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From the result of the last section (and the fact used there that any finite symmetry group fixes a point) we can now calculate all the full symmetry groups. These are the finite subgroups of O(3).
There are three possible cases.
In this case, G does not contain J. Assuming that there are some opposite symmetries in G, however, the rotations H still form a subgroup { S_{1} , S_{2} , ... , S_{n} } of index 2.
Now we look at the opposite symmetries { R_{1} , R_{2} , ... , R_{n} } and consider the set { T_{1} , T_{2} , ... , T_{n} } where each T_{i} = J R_{i}. These are a set of rotations since det(J) = det(R_{i}) = -1 and it is easy to verify that when we multiply two of them together we get one of the S_{k}'s:
T_{i} T_{j} = J R_{i} J R_{j} = J^{2} R_{i} R_{j} = R_{i} R_{j} (since the map J commutes with every linear map) and this is one of the direct symmetries.
Also T_{i} S_{j} = J R_{i} S_{j} = J R_{k} for some opposite symmetry R_{k} and this is T_{k}.
It follows that the set K = { S_{1} , S_{2} , ... , S_{n} , T_{1} , T_{2} , ... , T_{n} } is a group of rotations and so is one of the groups we classified earlier.
So to describe a mixed group we specify a pair K H of finite rotation groups (one containing the other as a subgroup of half its size). The symmetries are then either elements of the smaller group H (rotations) or opposite symmetries of the form J T with T ∈ K - H.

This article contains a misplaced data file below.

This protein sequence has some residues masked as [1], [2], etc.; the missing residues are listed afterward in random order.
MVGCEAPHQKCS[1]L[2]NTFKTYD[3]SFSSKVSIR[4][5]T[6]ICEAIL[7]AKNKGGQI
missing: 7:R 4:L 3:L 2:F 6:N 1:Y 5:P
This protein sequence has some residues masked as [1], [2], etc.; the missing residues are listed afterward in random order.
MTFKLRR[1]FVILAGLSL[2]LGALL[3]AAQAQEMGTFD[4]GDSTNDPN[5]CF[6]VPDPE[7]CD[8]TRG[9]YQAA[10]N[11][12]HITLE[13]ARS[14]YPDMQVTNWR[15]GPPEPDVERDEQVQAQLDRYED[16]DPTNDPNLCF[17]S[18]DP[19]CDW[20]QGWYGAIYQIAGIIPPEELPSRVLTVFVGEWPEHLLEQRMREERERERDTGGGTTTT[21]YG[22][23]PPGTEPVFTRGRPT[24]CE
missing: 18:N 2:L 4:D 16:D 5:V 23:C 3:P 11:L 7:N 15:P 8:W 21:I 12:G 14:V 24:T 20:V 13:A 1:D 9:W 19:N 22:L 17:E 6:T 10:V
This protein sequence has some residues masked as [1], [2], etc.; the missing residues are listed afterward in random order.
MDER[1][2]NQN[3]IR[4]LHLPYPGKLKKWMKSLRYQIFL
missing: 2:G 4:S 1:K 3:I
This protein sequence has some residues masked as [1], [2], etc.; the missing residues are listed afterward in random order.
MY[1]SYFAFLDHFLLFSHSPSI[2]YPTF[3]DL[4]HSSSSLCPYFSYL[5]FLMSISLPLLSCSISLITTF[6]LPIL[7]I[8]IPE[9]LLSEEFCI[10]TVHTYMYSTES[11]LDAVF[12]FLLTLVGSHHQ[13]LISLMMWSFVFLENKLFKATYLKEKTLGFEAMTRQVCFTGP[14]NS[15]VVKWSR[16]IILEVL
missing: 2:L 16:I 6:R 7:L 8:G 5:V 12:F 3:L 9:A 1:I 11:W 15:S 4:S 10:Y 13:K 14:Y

We do not have too much choice about picking such an H and K since we need to choose rotation groups one of which is a subgroup of index 2 in the other.
The finite subgroups of I(R^{3}) or of O(3).
Rotation groups | Direct products | Mixed groups | ||||
Name | Group | Order | Group | Order | Group | Order |
Cyclic | C_{n} | n | C_{n} × < J > | 2n | C_{2n}C_{n} | 2n |
Dihedral | D_{n} | 2n | D_{n} × < J > | 4n | D_{n}C_{n} | 2n |
Tetrahedral | A_{4} | 12 | A_{4} × < J > | 24 | S_{4}A_{4} | 24 |
Cube/octahedral | S_{4} | 24 | S_{4} × < J > | 48 | D_{2n}D_{n} | 4n |
Dodeca/icosahedral | A_{5} | 60 | A_{5} × < J > | 120 |
Remarks
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